I think that English is a global language which is important to know. But if you write in any language, like Kannada, Bengali or Hindi, if you want a ‘widely acclaimed’ case then you’d have to get it translated in English in a pan-Indian scenario. Regional languages have its’ own beauty. If there is a famous Bengali poet, even if you have read a French translation of his works, you will still acknowledge him as a Bengali poet. Every language has its own sweetness. What is need is vocational training. And training should be such that you benefit from learning such a language, where you can use it to get a job, make a living, do business. The language which you can’t use to make a living would slowly die out. No fault of literature in it.

  • Is the Hindi syllabus in the current education system enough to ignite the minds of the students and interest them in the subject?

Why not? Even my work on Bismillah Khan is taught as a part of the CBSE board curriculum. So it’s not that the Hindi syllabus is not good enough. I think it’s a matter of thought merely and we’re suffering from a syndrome where English is considered a language of the elite. You should be proud of your mother tongue. It is my identity that I am a Hindi poet and on that footing do I stand here today in Kolkata. Kolkata Literature Festival has called me today in my capacity as a Hindi poet, and I was asked to give a performance in my own language and that’s a big thing. I have not been called in the capacity of a writer of a different language. So the first and most important thing is to be proud of one’s native tongue.

  • A lot of people lose interest in Hindi in junior college because of the use of Sadhu Bhasha instead of todays’ Chalti Bhasha in texts

    I have translated works from Kannada. And the fact that people are not studying Hindi or Bengali or Tamil or other native tongue in plus 2 does not mean that we stop writing in those languages. To inspire more people to write, we need more campaigning, we need more awareness at the social level.

  • When it comes to translations like you have done yourself, does the new text not lose the essence of what was being expressed in the original writing, which in turn makes the text less interesting and less appealing to the readers?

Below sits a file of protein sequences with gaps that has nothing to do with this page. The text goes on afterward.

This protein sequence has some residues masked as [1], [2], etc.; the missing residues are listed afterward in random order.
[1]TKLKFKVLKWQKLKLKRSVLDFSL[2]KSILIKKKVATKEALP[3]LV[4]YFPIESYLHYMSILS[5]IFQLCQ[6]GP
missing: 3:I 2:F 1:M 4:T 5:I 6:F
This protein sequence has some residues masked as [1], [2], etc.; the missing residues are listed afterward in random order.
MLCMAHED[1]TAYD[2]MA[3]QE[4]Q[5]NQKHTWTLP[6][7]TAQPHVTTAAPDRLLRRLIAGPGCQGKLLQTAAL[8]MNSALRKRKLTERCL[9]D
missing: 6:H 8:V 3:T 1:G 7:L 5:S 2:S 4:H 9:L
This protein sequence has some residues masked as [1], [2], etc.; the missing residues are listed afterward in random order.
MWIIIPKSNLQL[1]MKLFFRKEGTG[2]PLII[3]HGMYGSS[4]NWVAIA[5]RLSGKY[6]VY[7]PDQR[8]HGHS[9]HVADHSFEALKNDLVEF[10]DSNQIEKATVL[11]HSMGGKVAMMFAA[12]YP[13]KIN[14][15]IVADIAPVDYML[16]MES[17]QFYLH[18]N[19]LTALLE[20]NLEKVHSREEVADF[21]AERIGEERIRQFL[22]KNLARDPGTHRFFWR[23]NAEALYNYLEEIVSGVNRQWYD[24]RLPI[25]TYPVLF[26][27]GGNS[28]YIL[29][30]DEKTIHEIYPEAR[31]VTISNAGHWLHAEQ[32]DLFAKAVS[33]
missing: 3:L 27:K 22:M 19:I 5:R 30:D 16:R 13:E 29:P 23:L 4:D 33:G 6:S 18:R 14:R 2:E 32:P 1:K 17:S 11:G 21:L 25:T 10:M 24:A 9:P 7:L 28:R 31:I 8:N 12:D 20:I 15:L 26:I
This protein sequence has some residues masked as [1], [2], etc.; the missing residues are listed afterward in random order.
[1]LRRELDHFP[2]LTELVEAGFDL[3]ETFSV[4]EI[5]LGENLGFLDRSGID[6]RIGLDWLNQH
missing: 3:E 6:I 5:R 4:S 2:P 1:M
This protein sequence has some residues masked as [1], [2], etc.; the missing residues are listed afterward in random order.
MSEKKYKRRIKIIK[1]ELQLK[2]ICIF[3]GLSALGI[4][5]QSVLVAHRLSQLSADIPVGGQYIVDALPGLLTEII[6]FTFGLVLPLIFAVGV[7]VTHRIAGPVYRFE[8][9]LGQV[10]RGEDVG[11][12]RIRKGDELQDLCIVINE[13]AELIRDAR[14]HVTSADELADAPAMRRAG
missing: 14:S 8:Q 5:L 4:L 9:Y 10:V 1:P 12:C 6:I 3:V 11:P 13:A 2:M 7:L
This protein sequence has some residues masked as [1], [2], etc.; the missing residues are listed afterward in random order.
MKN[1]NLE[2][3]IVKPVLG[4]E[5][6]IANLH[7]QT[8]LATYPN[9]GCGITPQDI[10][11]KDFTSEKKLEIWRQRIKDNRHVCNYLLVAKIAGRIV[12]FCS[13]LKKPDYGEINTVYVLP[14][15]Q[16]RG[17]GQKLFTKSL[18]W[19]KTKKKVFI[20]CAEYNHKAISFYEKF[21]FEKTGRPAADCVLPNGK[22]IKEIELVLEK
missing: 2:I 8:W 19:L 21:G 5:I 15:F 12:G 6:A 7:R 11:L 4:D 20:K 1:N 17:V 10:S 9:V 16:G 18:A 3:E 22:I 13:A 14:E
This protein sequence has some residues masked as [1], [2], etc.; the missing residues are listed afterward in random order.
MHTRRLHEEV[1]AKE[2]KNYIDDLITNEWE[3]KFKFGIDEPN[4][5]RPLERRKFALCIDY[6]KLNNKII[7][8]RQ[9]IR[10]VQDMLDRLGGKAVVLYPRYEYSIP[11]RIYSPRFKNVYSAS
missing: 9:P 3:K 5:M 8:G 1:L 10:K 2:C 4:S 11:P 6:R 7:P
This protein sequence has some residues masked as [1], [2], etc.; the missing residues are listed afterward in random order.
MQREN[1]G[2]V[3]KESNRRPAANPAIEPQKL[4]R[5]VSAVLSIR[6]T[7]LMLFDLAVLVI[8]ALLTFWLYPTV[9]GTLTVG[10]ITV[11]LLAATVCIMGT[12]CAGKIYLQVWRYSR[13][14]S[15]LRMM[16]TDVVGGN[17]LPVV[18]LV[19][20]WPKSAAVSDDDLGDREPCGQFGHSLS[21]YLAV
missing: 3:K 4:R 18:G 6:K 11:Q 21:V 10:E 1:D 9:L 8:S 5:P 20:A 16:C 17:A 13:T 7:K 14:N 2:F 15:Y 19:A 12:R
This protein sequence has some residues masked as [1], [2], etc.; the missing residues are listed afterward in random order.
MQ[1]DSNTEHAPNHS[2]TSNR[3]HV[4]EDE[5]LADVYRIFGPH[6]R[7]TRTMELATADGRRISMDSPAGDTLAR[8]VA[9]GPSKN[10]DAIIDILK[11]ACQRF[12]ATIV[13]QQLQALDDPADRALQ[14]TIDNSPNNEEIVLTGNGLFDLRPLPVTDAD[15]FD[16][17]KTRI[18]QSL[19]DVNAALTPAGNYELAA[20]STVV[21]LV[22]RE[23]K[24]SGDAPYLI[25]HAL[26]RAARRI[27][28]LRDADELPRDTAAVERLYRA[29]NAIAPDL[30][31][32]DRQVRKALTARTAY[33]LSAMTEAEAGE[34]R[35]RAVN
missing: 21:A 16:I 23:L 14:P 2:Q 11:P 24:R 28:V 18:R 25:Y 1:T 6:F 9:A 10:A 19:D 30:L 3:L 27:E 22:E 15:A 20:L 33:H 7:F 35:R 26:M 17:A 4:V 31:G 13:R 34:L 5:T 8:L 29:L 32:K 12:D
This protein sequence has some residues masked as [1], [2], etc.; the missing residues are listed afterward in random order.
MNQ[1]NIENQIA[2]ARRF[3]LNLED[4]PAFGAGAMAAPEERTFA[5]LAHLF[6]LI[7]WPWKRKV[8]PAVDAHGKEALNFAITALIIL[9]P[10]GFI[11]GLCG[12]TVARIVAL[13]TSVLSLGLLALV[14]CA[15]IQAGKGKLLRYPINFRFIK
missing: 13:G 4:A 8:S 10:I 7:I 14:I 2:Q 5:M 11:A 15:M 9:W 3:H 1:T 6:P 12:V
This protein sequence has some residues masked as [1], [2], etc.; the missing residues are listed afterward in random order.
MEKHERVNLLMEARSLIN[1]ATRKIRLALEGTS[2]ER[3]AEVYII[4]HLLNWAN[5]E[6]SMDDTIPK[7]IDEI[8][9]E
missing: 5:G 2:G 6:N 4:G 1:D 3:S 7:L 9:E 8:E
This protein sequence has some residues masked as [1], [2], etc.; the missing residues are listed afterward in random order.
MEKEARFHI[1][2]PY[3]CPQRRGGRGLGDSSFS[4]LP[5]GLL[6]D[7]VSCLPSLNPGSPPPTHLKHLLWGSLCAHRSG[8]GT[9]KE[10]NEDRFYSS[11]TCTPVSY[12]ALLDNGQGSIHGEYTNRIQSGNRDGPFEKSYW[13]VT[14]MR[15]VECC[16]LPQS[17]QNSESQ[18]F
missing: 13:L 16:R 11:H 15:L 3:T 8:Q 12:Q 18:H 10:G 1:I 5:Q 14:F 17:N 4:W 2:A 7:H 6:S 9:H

For this we need a lot of work at the social level, at the grassroots and school level, volunteer workers to go in and kindle their interests. And most importantly the onus is on the families that teach their children to respect their mother tongues. If you are a Bengali then your family should make you understand the importance of Bengali. That doesn’t mean that you don’t learn other languages, because those will help you progress in life. However there should be love for your own language.

  • A word for the young readers today…

    They should read a lot. And they should focus on what others are writing in different languages while respecting your own language. And always be on the lookout and find and stay with good literature if you can.

Abhigyan Saha

Abhigyan Saha

Abhigyan is a 1st Year Physics Major at the Indian Institute of Science Education and Research, Kolkata. He actively takes part in a wide range of extra curricular activities, primarily debating and Model UNs. Book fairs are always a special annual weekend affair for him; not having missed one since the third standard. His past-times include reading books, collecting coins and eating pork.
Abhigyan Saha

Abhigyan is a 1st Year Physics Major at the Indian Institute of Science Education and Research, Kolkata. He actively takes part in a wide range of extra curricular activities, primarily debating and Model UNs. Book fairs are always a special annual weekend affair for him; not having missed one since the third standard. His past-times include reading books, collecting coins and eating pork.